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Malls Track Shoppers' Cell Phones On Black Friday 198

antdude writes in with a story about two U.S. malls that plan on tracking shoppers' movements by monitoring the signals from their cell phones this Friday. "The management company of both malls, Forest City Commercial Management, says personal data is not being tracked. 'We won't be looking at singular shoppers,' said Stephanie Shriver-Engdahl, vice president of digital strategy for Forest City. 'The system monitors patterns of movement. We can see, like migrating birds, where people are going to.' Still, the company is preemptively notifying customers by hanging small signs around the shopping centers. Consumers can opt out by turning off their phones."
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Malls Track Shoppers' Cell Phones On Black Friday

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  • Opt out (Score:5, Insightful)

    by Elgonn ( 921934 ) on Wednesday November 23, 2011 @05:07PM (#38152404)
    "Consumers can opt out by turning off their phones."
    I guess by that metric people who don't go there are also opting out.
  • opt out (Score:5, Insightful)

    by nitehawk214 ( 222219 ) on Wednesday November 23, 2011 @05:07PM (#38152410)

    >Consumers can opt out by turning off their phones.

    I can opt out of billboards by not driving and staying at home. I can opt out of spam by not having an email account.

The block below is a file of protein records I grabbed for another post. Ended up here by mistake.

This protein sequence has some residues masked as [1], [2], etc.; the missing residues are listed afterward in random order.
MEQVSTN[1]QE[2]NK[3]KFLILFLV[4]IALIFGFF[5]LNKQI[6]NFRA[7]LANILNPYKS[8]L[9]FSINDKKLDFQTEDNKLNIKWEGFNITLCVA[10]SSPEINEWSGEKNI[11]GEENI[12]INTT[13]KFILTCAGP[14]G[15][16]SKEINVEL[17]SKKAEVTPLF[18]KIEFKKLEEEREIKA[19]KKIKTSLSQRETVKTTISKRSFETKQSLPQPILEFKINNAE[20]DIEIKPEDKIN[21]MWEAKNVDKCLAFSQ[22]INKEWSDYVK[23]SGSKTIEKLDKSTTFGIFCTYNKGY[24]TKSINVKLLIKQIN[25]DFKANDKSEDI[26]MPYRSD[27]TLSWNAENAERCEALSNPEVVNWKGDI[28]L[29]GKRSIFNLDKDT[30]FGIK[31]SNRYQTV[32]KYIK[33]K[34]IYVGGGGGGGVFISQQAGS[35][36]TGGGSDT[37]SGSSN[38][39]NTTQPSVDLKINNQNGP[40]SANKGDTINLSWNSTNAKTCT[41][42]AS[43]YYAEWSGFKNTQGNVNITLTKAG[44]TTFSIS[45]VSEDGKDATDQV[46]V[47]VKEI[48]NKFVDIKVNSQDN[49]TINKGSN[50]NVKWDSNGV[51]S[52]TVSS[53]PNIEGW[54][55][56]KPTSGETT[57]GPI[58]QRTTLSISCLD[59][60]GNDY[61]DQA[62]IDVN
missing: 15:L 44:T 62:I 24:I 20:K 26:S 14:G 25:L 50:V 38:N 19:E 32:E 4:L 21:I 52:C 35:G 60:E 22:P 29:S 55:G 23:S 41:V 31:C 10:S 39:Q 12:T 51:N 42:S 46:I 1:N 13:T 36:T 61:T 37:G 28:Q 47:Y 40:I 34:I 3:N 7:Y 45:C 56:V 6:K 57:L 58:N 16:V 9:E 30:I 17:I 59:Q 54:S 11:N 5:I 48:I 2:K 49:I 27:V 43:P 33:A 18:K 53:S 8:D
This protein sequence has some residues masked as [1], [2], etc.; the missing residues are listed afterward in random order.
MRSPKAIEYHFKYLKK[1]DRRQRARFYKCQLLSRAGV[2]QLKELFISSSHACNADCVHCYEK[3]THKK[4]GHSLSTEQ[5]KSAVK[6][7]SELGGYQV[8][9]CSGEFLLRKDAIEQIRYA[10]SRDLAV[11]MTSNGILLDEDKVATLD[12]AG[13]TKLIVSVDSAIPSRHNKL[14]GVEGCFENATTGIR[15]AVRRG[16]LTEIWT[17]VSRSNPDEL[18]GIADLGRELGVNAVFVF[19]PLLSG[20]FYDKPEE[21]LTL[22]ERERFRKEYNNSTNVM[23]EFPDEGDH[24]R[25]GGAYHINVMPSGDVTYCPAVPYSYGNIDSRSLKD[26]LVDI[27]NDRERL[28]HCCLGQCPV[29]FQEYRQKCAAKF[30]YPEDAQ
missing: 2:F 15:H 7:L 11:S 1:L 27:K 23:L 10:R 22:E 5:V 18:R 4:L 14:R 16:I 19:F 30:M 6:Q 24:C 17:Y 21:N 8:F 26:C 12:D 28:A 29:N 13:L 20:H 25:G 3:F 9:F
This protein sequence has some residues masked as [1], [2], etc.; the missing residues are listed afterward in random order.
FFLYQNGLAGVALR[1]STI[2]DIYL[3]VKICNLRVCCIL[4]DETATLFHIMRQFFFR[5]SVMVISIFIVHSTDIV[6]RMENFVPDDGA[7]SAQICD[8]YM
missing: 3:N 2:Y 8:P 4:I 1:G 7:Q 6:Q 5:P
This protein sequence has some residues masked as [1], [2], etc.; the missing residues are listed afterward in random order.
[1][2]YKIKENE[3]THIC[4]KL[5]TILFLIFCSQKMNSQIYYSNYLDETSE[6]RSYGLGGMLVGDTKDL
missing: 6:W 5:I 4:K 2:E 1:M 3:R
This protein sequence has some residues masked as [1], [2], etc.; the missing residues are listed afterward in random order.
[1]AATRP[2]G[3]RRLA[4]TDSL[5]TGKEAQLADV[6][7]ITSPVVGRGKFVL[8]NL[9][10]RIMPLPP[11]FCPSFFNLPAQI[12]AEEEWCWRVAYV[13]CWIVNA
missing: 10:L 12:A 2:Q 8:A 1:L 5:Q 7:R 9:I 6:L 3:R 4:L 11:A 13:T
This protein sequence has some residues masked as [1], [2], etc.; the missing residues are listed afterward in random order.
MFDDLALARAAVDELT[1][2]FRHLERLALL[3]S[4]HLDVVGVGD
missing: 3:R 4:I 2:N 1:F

opt out, I don't think those words mean what you think they mean.

  • Jammers? (Score:4, Insightful)

    by MrQuacker ( 1938262 ) on Wednesday November 23, 2011 @05:10PM (#38152446)

    What will happen if you walk around with a jammer in your pocket/bag?

  • Not as abusive YET (Score:5, Insightful)

    by AdamJS ( 2466928 ) on Wednesday November 23, 2011 @05:11PM (#38152456)

    But some day soon, it will be.
    When there's a large enough pool of data on given subset of users "Anon" F through Q, analytical processes and programs will be able to determine when a member of said subset appears somewhere.

    Using inter-subset heuristics, this information could be refined further to detail the habits of the individuals, such as Anon M.

    While still technically "Anonymous", it would require a very, very small pool of data and additional research/tracking to determine who that Anonymous user actually is.

    The technology is almost (if not already) there, and the real setback at the moment is simply not having all of that data yet.

  • Get used to it (Score:5, Insightful)

    by macwhizkid ( 864124 ) on Wednesday November 23, 2011 @05:17PM (#38152522)

    I'd be surprised if other large commercial destinations (malls, amusement parks, sporting venues, etc) aren't using this tech already. It's not like these two malls invented it themselves, and even if they're the first to use it, it must have been beta tested somewhere.

    I think we can agree that the "we won't be looking at singular shoppers" reassurance is completely ridiculous. As though there's some algorithm to digitally count the devices on a network and track their locations without, umm, actually counting them? The only question is how long the data is stored.

    At the same time, even opting out now is pointless, as we've established that the phone company, the police, and the FBI all have access to your phone's location tracking information. It's a bit late to worry about whether or not to use things like Apple's "Find My Friends" app. Best to avoid owning a cell phone altogether if you're worried about being tracked, or at least leave it behind (and turn it off) when you don't want to be followed.